Cirque du Tom Waits to explore ‘visual music’ at the Arden Theatre

The members of L’Orchestre d’Hommes-Orchestres get some funny looks walking through airport security with a pair of hedge clippers. It’s part of their arsenal of unconventional musical instruments they’re bringing for a Tom Waits tribute at the Arden Theatre Tuesday and Wednesday. Not just any gardening shears will do.

“Once you find the one that has the right note, you have to keep it,” says Danya Ortman, singer-percussionist for the Quebec City troupe. “It’s a hazard.”

She also plays teapot and handkerchiefs. Other band members employ turkey basters, suitcases, balloons, tin hats, pudding and much, much more. Also, guitar, just to hold it together. The stage resembles a ransacked antique shop. But this is not a circus, Ortman stresses, “It’s not just for laughs.” It is a serious artistic audio-visual interpretation of the music of Tom Waits in a long running show whose songs were carefully chosen and arranged for their “visual appeal,” Ortman says. “Some of the pictures are more, um, evocative? Is that a word in English?” she asks, her English far better than the interviewer’s French.

She goes on, “Half of the interest of using an unusual object as a musical instrument is its visual effect on stage. We take it as far as to have actual objects which we manipulate which won’t necessarily make as sound. I call it visual music as opposed to the music you actually hear. It’s a meld between the two.”

Sounds suspiciously like performance art. True Tom Waits fans expecting a straight-ahead Tom Waits tribute should already know there is nothing straight ahead about Tom Waits. Rave reviews and sold-out performances are good evidence these zany Francophones are onto something here. Waits was chosen, Ortman says, partly because he’s also been known to deploy unusual instruments – not the least of which is his voice – and also because “he never defines himself through one kind of music or writing topic. He made his own rules as he went – and we can relate to that.” Moreover, there’s a dichotomy of darkness and playfulness in Waits’ music that lends itself to a theatrical treatment. In fact, Ortman admits, this show may be less about Tom Waits and more about L’Orchestre d’Hommes-Orchestres. It comes as little surprise that the group’s next project will tackle the music of the great German-Jewish composer Kurt Weill, speaking of dark and playful.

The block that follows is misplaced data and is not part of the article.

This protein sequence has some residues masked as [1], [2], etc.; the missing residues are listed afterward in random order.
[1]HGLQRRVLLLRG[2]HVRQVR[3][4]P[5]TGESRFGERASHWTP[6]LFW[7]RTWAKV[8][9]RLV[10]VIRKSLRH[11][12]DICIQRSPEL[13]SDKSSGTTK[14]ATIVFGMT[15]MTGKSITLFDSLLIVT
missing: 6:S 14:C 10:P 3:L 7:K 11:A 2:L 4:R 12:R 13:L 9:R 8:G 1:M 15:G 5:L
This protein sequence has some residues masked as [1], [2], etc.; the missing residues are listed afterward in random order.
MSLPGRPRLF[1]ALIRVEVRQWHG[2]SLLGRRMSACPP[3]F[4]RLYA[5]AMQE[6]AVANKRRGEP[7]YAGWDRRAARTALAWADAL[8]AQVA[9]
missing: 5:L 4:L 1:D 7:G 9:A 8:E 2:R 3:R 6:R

Ortman says, “This started as a Tom Waits project and it ended up being a way we decided to work together. Whether it’s Tom Waits or Kurt Weill, it’s sort of become a pretext to elaborate on a whole visual and sound universe that we can play with on stage.”

Yes, definitely performance art.